The Alaska Center for Energy and Power (ACEP) has put together an insightful analysis of stranded non-renewable energy in Alaska. Their report suggests high voltage, direct current (HVDC) transmission as a way to bring more renewable energy sources into use.
The ACEP summarizes Alaska’s immense non renewable resource potential, including:
The Alaska renewable energy sources are typically located far away from populated centres. The ACEP reports suggests that:a) HVDC offers a lower-cost alternative to AC transmission in many applications; b) HVDC transmission can achieve lower costs than AC transmission HVDC systems can have lower losses than comparable AC systems; c) HVDC systems can have smaller right-of-way requirements than AC systems; and, d) HVDC provides an asynchronous transmission link, which can be advantageous in some power transmission grids.
ACEP noted a study (Freitas, S., “Alaska Electric Line,” 2008) that found that exporting electricity over an HVDC line to Alberta would likely be more profitable than constructing a natural gas pipeline and associated infrastructure to export the gas to market. Interestingly, the cost per mile suggested by the Freitas study is $2.5 million /mile.
The report states that a primary barrier to utilizing HVDC for stranded renewables, despite the potential capital and construction cost savings of the HVDC transmission system, has been the tremendous cost of the DC conversion equipment when considered for medium- and small-scale applications. The converter technology is changing, with costs being reduced. As well, costs of materials and construction methods used for transmission infrastructure can be reduced though the use of fiberglass poles, nesting poles, long spans, and innovative foundations all have the potential of reducing the installed cost of transmission lines.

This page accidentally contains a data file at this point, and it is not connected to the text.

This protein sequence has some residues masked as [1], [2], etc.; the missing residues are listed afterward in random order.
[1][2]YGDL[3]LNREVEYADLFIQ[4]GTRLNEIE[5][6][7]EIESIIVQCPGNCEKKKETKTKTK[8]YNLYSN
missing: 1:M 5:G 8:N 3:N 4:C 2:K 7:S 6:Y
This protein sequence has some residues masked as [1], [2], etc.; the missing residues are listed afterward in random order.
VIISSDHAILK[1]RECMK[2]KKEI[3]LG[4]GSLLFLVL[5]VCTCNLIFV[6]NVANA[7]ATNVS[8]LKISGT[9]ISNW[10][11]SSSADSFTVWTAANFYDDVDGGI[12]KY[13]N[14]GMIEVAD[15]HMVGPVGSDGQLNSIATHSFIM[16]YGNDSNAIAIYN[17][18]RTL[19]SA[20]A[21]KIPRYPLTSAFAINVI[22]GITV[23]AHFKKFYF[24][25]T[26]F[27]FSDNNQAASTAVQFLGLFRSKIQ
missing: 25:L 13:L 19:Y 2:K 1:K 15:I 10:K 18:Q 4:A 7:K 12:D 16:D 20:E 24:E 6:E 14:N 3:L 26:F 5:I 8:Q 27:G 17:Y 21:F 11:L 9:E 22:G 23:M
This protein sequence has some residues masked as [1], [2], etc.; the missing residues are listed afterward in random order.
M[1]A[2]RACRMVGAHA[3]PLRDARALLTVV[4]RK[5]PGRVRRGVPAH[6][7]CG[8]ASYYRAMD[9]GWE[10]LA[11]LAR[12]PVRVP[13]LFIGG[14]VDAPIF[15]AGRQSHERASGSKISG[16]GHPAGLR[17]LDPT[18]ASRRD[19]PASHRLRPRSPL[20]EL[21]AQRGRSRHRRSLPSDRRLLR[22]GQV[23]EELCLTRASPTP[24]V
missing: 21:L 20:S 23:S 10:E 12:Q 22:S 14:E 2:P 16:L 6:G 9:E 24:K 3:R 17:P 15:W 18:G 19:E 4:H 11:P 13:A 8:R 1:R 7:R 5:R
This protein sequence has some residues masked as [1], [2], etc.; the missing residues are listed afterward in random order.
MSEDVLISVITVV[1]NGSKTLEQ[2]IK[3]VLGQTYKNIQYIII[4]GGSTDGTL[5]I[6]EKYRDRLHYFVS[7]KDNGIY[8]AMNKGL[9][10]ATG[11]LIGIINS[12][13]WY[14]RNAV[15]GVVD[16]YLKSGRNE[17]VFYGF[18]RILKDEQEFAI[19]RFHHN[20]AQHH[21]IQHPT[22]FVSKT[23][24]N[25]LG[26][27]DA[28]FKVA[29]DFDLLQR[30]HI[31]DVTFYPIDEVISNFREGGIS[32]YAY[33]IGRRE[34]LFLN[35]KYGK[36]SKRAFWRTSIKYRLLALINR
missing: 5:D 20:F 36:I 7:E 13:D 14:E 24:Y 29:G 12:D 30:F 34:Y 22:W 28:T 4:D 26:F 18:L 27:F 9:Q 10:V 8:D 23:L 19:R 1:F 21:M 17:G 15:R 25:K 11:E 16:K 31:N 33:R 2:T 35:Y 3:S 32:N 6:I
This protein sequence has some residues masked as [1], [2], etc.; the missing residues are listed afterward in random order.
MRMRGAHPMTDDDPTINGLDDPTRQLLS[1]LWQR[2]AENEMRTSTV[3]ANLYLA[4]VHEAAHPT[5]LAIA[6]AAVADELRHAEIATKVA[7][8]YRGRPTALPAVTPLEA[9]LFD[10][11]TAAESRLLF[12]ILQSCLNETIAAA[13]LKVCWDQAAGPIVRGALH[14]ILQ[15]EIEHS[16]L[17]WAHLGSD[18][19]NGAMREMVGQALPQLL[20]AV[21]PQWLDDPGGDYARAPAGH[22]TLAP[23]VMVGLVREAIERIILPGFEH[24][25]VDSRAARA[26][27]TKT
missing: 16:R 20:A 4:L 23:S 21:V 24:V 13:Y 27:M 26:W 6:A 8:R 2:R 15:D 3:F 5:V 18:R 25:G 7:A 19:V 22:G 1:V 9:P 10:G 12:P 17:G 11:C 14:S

Manitoba Hydro has established an HVDC research centre. This crown corporation has led a number of HVDC projects in Canada and the US.
The report concludes that small-scale HVDC transmission is of particular interest, and if implemented, could provide a source of critical lessons learned for Alaska. Monitoring the development of relevant HVDC infrastructure, and perhaps pursuing the demonstration of this technology here in Alaska, are also important activities. Finally, detailed economic assessments of proposed and potential HVDC solutions is critical.
A small-scale export project might be just the ticket for greater deployment of HVDC and getting more renewables developed. For example, HVDC could be for a transmission line from the West Creek hydro development in Alaska to grid connection at Carcross, Yukon. The distance is about 50 miles, using the Freitas study figure of $2.5 M per mile, suggests a line could be built for $125 M. Skagway does not need energy in the winter and Yukon does.